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Re: DRAFT Minutes, HTTP working group

From: Roy T. Fielding <fielding@liege.ICS.UCI.EDU>
Date: Wed, 26 Jun 1996 22:06:13 -0700
To: Larry Masinter <masinter@parc.xerox.com>
Cc: http-wg%cuckoo.hpl.hp.com@hplb.hpl.hp.com
Message-Id: <9606262206.aa11978@paris.ics.uci.edu>
X-Mailing-List: <http-wg@cuckoo.hpl.hp.com> archive/latest/981
> The issue of how to handle character sets was raised, in that the
> current draft's handling does not match the IAB workshop's general
> recommendation on character sets (though the workshop did include a
> "grandfather" clause for existing protocols).  After a great deal of
> discussion, it was agreed that a small group (Larry, Paul Leach,
> Francois) to generate new wording which requires a charset label on
> all text types, and which explicitly uses the "unknown" charset when it
> is not known.

No.  I will not support such a change.  I will not implement such a change
in any code associated with me.  One basic requirement of my 20 months
of work on the HTTP protocol is that HTTP/1.x MUST NOT be incompatible
with HTTP/1.0.  I will not allow that to be destroyed just because an
IAB workshop wants to improve the Internet for FUTURE protocols.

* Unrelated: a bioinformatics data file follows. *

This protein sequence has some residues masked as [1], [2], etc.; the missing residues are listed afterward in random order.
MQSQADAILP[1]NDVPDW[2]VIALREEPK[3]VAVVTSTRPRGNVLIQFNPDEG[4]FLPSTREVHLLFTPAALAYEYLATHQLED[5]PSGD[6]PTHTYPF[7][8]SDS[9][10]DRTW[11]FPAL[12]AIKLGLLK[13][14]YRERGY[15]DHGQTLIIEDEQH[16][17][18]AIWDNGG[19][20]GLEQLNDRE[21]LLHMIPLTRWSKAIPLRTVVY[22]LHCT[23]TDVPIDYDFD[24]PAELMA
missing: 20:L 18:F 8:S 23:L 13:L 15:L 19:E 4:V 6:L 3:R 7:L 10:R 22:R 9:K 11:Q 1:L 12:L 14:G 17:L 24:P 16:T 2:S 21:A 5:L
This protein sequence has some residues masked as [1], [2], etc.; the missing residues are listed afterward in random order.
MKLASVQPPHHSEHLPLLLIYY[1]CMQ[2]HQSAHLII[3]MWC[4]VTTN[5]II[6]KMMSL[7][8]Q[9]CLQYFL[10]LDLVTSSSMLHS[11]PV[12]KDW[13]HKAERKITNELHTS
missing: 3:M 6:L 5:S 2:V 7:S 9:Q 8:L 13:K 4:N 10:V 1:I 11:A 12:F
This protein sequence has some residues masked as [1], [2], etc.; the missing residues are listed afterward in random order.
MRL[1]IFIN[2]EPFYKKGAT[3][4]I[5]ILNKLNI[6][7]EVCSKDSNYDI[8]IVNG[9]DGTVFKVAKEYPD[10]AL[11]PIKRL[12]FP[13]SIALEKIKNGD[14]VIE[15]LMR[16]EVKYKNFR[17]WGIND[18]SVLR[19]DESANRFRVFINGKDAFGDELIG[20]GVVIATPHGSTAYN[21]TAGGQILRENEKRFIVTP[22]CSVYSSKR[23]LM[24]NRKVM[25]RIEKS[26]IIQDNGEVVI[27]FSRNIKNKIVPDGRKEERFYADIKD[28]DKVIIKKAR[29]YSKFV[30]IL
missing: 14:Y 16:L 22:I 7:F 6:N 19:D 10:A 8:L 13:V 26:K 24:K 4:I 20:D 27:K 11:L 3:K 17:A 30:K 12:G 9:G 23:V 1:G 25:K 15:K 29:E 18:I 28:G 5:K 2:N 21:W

There is absolutely nothing in HTTP that prevents a site, if it so desires,
from tagging all text types with an appropriate charset parameter.
There is absolutely no need, nor any justification, to require all sites
to be incompatible with HTTP/1.0 user agents before they can use HTTP/1.1.
IF SUCH A THING IS EVER DESIRABLE, it should be done as part of the
requirements on Internet Hosts and NOT within the protocol.

This is not the time to make gratuitous changes to the protocol in order
to solve a problem that can only be solved by TIME -- the time necessary
to retire all applications that would break given that change. 
Furthermore, I don't see any way to deploy an "unknown" charset value in
either MIME or HTTP, and it cannot be used until it can be deployed.
We would be better off just declaring no charset parameter to mean "unknown"
for future (post-1.1) versions of HTTP and MIME.

The discussion at the WG meeting should have been declared out-of-scope
for HTTP/1.x.  It most certainly will not be in HTTP/1.1 servers, since
server developers regard their customers to be more important than the IETF.
Even if such a requirement were in the RFC, it would be ignored.  Please
do not waste our time by trying to add it.

 ...Roy T. Fielding
    Department of Information & Computer Science    (fielding@ics.uci.edu)
    University of California, Irvine, CA 92717-3425    fax:+1(714)824-4056
Received on Wednesday, 26 June 1996 22:18:57 UTC

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